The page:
Writing in an open letter with Viva!, 15 top doctors have advised that going vegan is the quickest and cheapest way of fighting obesity, type 2 diabetes and heart disease – major risk factors for Covid-19.
The letter was signed by clinicians including Emanuel Goldman, a world-renowned professor of microbiology and consultant haematologist, Dr Shireen Kassam, nursing expert Baroness Watkins of Tavistock and Professor Richard Kock, emerging diseases specialist at the Royal Veterinary College at the, University of London.
Going vegan could not only lower your risk of severe Covid-19, if enough of us do it, it could lower the risk of future pandemics.
It’s likely that Covid-19 came from a wet market in China where poultry, civets, snakes, pangolins, bats, beavers, foxes, dogs and other animals, many captured illegally in the wild, were caged for sale.
The dreadful, cramped conditions and mix of wild and domestic creatures, alongside throngs of people is a pandemic in the making.
Before we congratulate ourselves, however, a pandemic risk resulting from the ill-treatment of animals lies closer to home too – in a factory farm near you!
As industrialised farming has spread around with world, diseases have followed. Densely packed sheds containing stressed animals, confined in filthy surroundings and being bred for fast growth has lowered their immunity.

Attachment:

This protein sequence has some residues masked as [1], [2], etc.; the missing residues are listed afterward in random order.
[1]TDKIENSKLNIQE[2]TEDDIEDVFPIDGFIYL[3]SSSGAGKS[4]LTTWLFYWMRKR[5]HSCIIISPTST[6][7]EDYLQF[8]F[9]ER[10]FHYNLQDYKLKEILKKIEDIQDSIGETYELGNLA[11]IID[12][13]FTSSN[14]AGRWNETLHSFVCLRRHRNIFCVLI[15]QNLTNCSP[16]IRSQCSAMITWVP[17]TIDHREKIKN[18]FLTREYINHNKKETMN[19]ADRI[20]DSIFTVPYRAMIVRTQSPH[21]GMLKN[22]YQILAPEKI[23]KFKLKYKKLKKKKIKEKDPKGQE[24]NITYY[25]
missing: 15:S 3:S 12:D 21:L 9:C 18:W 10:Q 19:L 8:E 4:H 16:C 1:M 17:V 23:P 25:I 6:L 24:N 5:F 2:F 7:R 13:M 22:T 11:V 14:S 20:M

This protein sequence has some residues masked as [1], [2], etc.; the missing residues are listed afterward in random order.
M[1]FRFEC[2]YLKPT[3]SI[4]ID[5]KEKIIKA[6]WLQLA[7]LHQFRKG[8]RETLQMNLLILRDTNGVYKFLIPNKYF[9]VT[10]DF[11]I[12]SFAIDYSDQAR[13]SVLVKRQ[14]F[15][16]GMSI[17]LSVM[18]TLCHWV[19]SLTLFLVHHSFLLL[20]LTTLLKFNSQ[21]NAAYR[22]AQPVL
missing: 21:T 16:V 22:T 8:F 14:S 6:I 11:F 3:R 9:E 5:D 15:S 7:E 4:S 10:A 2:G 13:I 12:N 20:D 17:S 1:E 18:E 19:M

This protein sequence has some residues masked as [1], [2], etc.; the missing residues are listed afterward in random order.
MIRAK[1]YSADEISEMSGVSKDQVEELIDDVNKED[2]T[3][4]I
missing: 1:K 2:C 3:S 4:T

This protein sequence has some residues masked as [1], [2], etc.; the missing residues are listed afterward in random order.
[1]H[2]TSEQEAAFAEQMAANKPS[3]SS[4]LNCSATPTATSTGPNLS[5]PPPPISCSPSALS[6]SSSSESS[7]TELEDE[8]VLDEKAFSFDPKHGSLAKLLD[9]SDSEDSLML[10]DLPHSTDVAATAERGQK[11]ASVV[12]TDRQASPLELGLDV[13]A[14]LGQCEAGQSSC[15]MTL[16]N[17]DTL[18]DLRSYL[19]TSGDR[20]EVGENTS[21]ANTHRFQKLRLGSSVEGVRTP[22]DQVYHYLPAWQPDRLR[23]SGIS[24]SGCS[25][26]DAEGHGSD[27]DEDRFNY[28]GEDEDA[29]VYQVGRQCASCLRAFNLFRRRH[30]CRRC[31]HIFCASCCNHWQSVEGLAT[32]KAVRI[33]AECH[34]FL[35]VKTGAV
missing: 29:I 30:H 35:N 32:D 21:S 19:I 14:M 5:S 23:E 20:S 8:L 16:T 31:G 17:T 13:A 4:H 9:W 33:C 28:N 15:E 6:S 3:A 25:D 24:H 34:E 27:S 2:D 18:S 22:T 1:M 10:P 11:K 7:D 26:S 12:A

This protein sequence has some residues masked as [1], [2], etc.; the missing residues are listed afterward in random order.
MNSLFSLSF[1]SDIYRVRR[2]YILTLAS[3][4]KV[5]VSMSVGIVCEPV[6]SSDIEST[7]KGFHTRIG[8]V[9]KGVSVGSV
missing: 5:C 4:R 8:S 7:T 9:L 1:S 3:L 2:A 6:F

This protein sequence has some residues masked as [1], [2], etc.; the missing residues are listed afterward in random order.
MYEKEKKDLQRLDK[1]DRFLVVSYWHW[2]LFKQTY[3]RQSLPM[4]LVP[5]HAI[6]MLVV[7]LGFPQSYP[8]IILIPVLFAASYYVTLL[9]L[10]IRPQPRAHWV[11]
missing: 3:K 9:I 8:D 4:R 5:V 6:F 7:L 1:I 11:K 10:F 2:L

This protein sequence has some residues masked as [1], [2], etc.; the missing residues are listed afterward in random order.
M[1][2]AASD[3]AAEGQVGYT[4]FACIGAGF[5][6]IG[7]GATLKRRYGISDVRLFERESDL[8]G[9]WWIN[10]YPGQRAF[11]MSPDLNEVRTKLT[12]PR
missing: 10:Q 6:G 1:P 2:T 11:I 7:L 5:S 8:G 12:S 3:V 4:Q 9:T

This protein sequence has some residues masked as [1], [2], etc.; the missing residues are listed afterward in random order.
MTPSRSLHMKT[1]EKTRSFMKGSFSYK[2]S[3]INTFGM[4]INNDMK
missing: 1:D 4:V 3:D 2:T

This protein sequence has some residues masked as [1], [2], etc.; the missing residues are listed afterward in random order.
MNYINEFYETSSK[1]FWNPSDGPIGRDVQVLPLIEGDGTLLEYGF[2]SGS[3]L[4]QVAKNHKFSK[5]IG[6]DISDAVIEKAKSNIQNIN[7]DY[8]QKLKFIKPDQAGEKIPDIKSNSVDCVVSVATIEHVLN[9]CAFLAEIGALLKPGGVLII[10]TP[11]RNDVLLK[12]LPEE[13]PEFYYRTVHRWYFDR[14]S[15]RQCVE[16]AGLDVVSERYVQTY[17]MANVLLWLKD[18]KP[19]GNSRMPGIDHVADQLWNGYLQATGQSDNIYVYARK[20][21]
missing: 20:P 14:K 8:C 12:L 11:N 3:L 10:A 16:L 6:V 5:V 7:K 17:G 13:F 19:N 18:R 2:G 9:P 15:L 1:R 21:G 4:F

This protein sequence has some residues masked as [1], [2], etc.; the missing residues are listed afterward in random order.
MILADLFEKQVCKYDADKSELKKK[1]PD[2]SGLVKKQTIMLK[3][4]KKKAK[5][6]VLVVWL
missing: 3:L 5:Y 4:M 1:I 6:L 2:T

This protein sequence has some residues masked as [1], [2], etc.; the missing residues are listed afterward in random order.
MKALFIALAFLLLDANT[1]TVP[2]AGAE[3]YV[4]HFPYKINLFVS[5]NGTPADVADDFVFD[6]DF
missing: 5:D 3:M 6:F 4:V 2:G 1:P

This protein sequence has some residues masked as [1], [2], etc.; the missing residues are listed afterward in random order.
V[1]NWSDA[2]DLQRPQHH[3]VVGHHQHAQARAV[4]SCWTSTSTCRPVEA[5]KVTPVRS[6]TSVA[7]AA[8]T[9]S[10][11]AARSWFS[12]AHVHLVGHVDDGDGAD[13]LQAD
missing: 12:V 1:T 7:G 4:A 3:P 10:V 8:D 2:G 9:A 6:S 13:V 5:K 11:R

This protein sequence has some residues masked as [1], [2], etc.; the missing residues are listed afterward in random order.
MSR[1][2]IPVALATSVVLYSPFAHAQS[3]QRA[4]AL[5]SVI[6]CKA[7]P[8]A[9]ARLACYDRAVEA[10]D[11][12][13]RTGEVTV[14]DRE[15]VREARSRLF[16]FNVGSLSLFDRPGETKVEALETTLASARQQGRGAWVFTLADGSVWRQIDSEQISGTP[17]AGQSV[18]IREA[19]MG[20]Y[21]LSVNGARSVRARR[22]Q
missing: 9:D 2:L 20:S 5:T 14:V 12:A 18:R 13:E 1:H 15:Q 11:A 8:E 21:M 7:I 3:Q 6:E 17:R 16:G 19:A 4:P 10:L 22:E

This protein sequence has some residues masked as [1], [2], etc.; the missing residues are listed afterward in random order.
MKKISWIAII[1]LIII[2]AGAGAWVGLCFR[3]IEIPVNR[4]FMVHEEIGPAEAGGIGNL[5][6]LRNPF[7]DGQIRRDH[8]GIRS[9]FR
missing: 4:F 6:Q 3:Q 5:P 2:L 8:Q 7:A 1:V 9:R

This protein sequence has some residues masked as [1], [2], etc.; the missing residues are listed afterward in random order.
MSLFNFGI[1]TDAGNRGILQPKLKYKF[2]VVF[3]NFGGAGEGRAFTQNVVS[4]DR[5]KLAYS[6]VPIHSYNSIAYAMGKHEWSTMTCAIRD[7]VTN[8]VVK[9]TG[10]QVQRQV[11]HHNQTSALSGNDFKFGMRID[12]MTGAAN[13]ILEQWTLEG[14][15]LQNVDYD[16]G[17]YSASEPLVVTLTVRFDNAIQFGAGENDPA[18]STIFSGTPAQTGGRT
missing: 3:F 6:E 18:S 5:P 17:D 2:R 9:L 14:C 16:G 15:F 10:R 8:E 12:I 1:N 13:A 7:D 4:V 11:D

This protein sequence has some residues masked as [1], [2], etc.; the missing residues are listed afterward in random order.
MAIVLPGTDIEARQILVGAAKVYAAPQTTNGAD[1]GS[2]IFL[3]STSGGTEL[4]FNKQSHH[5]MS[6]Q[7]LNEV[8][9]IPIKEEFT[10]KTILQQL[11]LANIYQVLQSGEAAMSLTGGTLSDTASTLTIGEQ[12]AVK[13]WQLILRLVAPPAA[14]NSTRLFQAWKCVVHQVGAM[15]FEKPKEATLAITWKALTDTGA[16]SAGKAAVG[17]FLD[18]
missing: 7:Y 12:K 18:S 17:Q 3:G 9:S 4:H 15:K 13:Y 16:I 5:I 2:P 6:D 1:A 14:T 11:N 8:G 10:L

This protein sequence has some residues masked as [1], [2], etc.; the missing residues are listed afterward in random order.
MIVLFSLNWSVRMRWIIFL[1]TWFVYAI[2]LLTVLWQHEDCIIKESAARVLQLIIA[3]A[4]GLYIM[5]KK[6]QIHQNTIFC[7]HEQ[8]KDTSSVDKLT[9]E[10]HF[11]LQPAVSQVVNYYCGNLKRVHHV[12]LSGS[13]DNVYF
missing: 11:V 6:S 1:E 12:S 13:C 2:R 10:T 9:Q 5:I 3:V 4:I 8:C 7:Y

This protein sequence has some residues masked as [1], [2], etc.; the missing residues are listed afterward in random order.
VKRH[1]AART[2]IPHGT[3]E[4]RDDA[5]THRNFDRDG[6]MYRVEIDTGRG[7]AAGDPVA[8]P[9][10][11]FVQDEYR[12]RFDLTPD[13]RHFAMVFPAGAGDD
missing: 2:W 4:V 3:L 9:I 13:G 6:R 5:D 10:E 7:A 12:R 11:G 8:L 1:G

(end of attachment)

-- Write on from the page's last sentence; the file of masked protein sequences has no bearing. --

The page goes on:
It’s an ideal environment for a mutating virus or antibiotic-resistant superbugs to emerge. It’s no surprise, therefore, that three in four new or emerging infectious disease come from animals.
Many scientists thought the next pandemic would be caused by an avian influenza (bird flu) virus emerging from a poultry or pig farm.
H5N1 is a particular concern even though less than 1,000 people have been infected – the death rate is a terrifying 60 percent. By comparison, seasonal flu kills about 0.1 percent of those infected.
With H5N1, most infections have involved individuals handling, slaughtering or consuming infected poultry but if the virus changes to become more easily spread between humans, like in Covid-19, we could be facing a deadly pandemic the likes of which we have never seen.
Viva!’s founder and director, Juliet Gellatley, says: “We must have a societal shift in the way we view animals, the environment and our diets. We must stop eating animals.
"It is time to finally make the connection between animal agriculture and environmental destruction, antibiotic resistance and disease outbreak. We must stop tearing down forests to make way for animal farming or to grow animal feed.
"We must protect ecosystems and prioritise the safety and freedom of wild animals, leaving them to live their lives away from human contact. If we don’t take urgent and far-reaching action now, eating animals will be the death of us”.
Dr Justine Butler is a senior researcher and writer at Viva! Health. She graduated from Bristol University with a PhD in molecular biology and a BSc First Class (hons) in Biochemistry from UWE before joining Viva! in 2005. Viva! Health monitors scientific research linking diet to health and provide accurate information on which you can make informed choices about the food you eat.